US Agrees to Open Secret Chemical Trade Advisory Committee to Environmentalists
The Office of the United States Trade Representative and the U.S. Commerce Department announced that they will appoint one environmental representative to the all-industry Chemical Industrial Sector Advisory Committee that advises the government on chemical trade related matters.
Patti Goldman, Earthjustice (206) 343-7340 ext. 32
Mary Bottari, Public Citizen (202) 546-4996
Jim Puckett, Asia Pacific Environmental Exchange (206) 720-6426
To settle a lawsuit filed by health and environmental advocacy organizations one year ago, the Office of the United States Trade Representative (USTR) and the U.S. Commerce Department announced Tuesday that they will appoint one environmental representative to the all-industry Chemical Industrial Sector Advisory Committee (ISAC 3) that advises the government on chemical trade related matters. On Wednesday, the Chairs of the Committee went to court in an effort to reverse that ruling and block the appointment.
Under the Federal Advisory Committee Act (FACA), US government advisory committees must represent a fair balance of viewpoints. In November 1999, a US District Judge agreed with environmentalists that, in the case of the USTR’s industry-only trade advisory committee on paper and wood products, the government had violated the law and were told to appoint environmental representatives. After that decision, environmental groups similarly asked USTR to add environmental representatives to its industry-only chemical advisory committee, but until this week the government refused and thus environmentalists filed suit again.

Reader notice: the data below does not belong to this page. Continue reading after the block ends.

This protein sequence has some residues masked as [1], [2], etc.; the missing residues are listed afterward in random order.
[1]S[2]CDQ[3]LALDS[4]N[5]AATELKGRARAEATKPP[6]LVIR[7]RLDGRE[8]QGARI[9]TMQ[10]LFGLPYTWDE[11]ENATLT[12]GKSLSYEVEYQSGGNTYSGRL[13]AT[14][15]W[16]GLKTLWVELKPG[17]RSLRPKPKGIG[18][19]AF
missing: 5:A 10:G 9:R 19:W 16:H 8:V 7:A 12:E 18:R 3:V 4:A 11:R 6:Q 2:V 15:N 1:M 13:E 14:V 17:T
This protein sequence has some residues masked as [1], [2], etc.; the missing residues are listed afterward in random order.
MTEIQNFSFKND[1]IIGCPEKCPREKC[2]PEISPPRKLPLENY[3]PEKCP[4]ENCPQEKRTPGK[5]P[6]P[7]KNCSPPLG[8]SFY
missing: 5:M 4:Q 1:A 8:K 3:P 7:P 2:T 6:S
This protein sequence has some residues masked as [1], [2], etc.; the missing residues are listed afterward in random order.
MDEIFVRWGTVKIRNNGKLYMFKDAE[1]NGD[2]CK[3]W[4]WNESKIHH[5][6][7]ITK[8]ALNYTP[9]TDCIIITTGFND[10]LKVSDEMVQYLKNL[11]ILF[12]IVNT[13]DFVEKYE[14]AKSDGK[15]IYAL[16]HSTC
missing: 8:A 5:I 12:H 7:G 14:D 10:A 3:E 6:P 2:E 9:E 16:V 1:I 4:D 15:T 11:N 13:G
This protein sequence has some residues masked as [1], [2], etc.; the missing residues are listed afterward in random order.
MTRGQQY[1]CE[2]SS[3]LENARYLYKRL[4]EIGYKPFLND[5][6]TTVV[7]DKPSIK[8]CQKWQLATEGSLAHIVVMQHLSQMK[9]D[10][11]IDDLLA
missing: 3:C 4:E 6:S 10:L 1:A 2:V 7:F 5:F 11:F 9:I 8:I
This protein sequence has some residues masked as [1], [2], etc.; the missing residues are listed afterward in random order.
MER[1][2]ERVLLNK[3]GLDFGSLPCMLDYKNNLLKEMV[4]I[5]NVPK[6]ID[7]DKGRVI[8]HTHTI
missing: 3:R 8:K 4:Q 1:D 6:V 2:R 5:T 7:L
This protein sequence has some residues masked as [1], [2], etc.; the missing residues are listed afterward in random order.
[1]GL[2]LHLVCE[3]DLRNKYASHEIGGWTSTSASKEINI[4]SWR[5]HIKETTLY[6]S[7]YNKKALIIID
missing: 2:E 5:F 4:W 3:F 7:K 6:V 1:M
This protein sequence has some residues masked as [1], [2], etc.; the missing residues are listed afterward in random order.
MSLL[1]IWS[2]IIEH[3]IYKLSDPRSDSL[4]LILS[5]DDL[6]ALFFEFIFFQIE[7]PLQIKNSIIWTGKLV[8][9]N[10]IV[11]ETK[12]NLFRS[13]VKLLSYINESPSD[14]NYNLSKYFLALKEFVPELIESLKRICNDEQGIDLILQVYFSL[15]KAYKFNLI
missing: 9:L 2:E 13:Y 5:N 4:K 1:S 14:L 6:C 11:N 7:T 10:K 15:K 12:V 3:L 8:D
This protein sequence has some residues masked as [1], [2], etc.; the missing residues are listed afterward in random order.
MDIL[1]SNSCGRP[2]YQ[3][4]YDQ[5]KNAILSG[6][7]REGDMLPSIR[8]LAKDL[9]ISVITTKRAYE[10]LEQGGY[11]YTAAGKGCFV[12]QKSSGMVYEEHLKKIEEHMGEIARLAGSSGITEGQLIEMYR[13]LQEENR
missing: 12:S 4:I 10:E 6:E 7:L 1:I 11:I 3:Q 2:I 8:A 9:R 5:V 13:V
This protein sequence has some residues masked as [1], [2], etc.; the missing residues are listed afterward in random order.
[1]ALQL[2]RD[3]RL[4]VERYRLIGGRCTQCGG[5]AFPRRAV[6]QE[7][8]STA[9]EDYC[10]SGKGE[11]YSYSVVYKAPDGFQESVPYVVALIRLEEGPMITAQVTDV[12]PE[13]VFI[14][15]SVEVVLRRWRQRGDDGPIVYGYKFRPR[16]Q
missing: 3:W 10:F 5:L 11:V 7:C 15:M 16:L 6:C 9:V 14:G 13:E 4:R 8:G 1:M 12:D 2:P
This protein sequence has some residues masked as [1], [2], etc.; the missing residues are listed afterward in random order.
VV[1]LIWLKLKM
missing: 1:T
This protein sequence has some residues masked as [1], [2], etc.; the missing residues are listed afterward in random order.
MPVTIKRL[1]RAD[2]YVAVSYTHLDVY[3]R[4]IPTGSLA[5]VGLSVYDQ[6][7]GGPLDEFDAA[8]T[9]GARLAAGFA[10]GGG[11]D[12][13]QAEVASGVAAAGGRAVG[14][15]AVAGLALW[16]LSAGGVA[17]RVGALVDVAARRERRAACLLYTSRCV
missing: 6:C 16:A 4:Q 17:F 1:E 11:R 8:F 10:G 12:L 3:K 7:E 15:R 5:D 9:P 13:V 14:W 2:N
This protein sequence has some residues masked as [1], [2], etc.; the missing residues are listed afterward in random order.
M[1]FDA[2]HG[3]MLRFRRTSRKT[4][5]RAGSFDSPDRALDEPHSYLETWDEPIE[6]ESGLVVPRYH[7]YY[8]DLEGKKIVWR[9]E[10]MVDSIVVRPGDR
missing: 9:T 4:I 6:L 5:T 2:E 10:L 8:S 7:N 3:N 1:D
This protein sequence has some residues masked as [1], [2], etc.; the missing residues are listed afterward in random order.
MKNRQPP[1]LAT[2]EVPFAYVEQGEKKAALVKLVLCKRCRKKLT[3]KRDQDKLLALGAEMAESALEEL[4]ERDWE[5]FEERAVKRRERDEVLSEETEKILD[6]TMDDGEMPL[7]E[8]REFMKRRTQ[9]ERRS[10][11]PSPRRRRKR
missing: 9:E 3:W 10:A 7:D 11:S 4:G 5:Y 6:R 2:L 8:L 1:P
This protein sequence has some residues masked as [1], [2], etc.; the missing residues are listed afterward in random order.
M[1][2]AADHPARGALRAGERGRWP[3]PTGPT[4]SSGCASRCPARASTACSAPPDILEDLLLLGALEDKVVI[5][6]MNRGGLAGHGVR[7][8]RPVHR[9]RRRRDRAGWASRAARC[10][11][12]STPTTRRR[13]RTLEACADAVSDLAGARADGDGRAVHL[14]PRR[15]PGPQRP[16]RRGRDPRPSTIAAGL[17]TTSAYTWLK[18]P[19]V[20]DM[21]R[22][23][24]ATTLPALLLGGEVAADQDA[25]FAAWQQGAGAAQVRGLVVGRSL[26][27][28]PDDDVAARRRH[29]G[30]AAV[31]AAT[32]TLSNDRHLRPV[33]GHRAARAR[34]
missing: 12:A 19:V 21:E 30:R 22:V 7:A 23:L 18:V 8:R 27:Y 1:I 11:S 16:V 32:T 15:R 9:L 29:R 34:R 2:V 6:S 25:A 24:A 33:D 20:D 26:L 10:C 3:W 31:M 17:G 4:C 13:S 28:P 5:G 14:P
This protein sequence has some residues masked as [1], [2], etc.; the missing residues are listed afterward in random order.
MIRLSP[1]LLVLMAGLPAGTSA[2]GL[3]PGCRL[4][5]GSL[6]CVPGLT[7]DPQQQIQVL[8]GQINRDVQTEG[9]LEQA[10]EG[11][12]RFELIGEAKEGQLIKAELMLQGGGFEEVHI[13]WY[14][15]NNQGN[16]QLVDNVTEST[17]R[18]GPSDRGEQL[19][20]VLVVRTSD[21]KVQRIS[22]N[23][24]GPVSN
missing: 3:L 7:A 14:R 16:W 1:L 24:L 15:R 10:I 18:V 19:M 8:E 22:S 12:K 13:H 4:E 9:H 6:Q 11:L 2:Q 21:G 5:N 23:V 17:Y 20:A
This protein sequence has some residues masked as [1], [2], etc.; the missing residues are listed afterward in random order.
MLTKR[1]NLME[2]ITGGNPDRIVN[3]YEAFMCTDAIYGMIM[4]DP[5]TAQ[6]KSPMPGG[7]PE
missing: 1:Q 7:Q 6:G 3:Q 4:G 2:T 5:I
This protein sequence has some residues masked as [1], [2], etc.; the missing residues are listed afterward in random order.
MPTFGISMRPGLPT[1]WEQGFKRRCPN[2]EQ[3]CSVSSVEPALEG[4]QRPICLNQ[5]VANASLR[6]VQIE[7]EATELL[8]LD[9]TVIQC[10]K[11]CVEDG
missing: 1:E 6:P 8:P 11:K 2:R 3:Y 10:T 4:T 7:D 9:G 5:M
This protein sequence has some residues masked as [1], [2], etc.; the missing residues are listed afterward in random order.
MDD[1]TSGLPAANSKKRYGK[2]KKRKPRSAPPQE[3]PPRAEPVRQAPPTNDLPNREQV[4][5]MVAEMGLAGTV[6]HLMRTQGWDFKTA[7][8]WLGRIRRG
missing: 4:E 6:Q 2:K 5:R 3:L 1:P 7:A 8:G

“The government has had to be dragged kicking and screaming to allow but one health advocate among 34 chemical industry executives,” said Earthjustice attorney Patti Goldman. Their recent decision to finally abide by the law, is a step in the right direction and hopefully is a signal that such changes will be made in all industry-only committees.”
However, the government’s real commitment to the fairness law will be soon put t the test as the Chairs of the Chemical ISAC have filed a case in the federal district court in Washington DC arguing that the government had right to allow groups other than industry into the proceedings and that the USTR has violated their rights by temporarily suspending meetings pending settlement of the suit.
“This is an opportunity for the US government to put its money where its mouth is,” said Mary Bottari of Public Citizen’s Global Trade Watch. “The proof of the government’s stated commitment to transparency and fair representation will be shown in how vigorously it defends its position against the chemical industry lawsuit.”
The industry case to keep the doors to the committee closed is expected to be heard in the next few weeks. Both sides believe that much is at stake.
“This is not just a silly test of wills,” said Jim Puckett, toxics specialist with the Asia Pacific Environmental Exchange. “Crucial matters such as the global impacts of increased consumption of harmful chemicals, or long overdue implementation of a more precautionary approach to chemical use, remain unaddressed as long as the doors to government access are locked to all but conflicted interests.”
The activists point out that other advisory committees on Tobacco, Mining and Energy that are extremely important to health and environmental concerns remain closed to public interest groups and operate behind closed doors.
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